Staging the Amistad (Hardcover)

Three Sierra Leonean Plays (Modern African Writing Series)

By Charlie Haffner, Yulisa Amadu Maddy, Raymond E. D. de’Souza George, Matthew J. Christensen (Editor)

Ohio University Press, 9780821423608, 198pp.

Publication Date: May 28, 2019

Other Editions of This Title:
Paperback (5/28/2019)

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Description

Staging the Amistad collects in print for the first time plays about the Amistad slave revolt by three of Sierra Leone’s most influential playwrights of the latter decades of the twentieth century: Charlie Haffner, Yulisa Amadu “Pat” Maddy, and Raymond de’Souza George. Until the late 1980s, when the first of these plays was performed, the 1839 shipboard slave rebellion and the return of its victors to their homes in what is modern-day Sierra Leone had been an unrecognized chapter in the country’s history.

The plays recast the tale of heroism, survival, and resistance to tyranny as a distinctly Sierra Leonean story, emphasizing the agency of its African protagonists. For this reason, Haffner, Maddy, and de’Souza George counterbalance the better-known American representations of the rebellion, which center on American characters and American political and cultural concerns.

The first public performances of these plays constituted a watershed moment. Written and staged immediately before and after the start of Sierra Leone’s decade-long conflict, they brought the Amistad rebellion to public consciousness. Furthermore, their turn to a uniquely Sierra Leonean history of heroic resistance to tyranny highlights the persistent faith in nation-state nationalism and the dreams of decolonization.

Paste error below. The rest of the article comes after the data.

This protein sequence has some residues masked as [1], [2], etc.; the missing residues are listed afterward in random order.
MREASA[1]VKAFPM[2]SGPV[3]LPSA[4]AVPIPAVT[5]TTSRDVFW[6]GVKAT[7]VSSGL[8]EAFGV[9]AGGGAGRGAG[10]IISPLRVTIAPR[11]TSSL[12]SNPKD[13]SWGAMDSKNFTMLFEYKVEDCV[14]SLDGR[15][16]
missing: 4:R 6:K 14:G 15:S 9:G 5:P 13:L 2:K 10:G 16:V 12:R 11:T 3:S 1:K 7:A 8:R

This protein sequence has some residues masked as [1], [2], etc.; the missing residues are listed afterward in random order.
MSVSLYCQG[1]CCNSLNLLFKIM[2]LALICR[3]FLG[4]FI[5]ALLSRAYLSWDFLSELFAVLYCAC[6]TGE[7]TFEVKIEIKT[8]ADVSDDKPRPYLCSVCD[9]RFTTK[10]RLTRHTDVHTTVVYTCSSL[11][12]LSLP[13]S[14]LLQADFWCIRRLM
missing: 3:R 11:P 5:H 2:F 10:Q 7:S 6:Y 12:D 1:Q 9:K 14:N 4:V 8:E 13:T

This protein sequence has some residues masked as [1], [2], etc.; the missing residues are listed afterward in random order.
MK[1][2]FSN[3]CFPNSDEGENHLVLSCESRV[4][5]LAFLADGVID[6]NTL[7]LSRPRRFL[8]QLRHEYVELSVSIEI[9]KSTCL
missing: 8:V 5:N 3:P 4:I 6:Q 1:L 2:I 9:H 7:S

About the Author

Charlie Haffner is the founder and director-general of the thirty-three-year-old performance troupe the Freetong (Freetown) Players, and currently chairs the Sierra Leonean National Monuments and Relics Commission. As a playwright and traditional communicator, he has worked extensively to use drama as tool for education and development and to advance Sierra Leone’s post-war reconciliation. His most recent play is the epic historical drama, A Nation’s Journey.

The Honorable Rev. Raymond E. D. de’Souza George was appointed in May 2018 as the Minister of Works and Public Assets in the Government of Sierra Leone. He was previously a senior lecturer in the Department of History and African Studies at Fourah Bay College. Active in Sierra Leonean theater for decades, he performed on stage at FESTAC ’77 and founded Mount Aureol Players. His other plays include Bobo Lef, On Trial for a Will, and Priscilla’s Homecoming.

Yulisa Amadu “Pat” Maddy is the author of over a dozen plays, including Yon Kon, for BBC Radio; Big Berrin, for which he was jailed in Sierra Leone, two (co-authored) studies of neo-imperialism in children’s literature, and a novel, No Past, No Present, No Future. The novel and his collection Obasai and Other Plays were published as part of Heinemann’s African Writers Series. Maddy also directed both the Sierra Leonean and Zambian national dance troupes and founded Gbakanda Afrikan Tiata. He died in 2014.

Matthew J. Christensen is professor of literature and cultural studies at the University of Texas, Rio Grande Valley. His publications include Rebellious Histories: The Amistad Slave Revolt and the Cultures of Late Twentieth-Century Black Transnationalism and articles on Anglophone African detective fiction.



Praise For Staging the Amistad: Three Sierra Leonean Plays (Modern African Writing Series)

Staging the Amistad adds intellectual power and freshness to the brilliant and interesting fiction coming out of Sierra Leone. Christensen handles complex, nuanced, and racially and ethnically charged subjects with care.”—Abioseh Porter, Drexel University


“Collectively, these plays work to reinstate the rebel leader Sengbe Pieh as an historical hero, and in doing so, they redress cultural amnesia about this astonishing historical triumph. Christensen’s immensely valuable introduction contextualizes the three scripts, particularly in terms of how the playwrights all find in this particular historical episode new angles for scrutinizing their postcolonial nation, with an eye to moving into the future.”—Esther de Bruijn, University of Lethbridge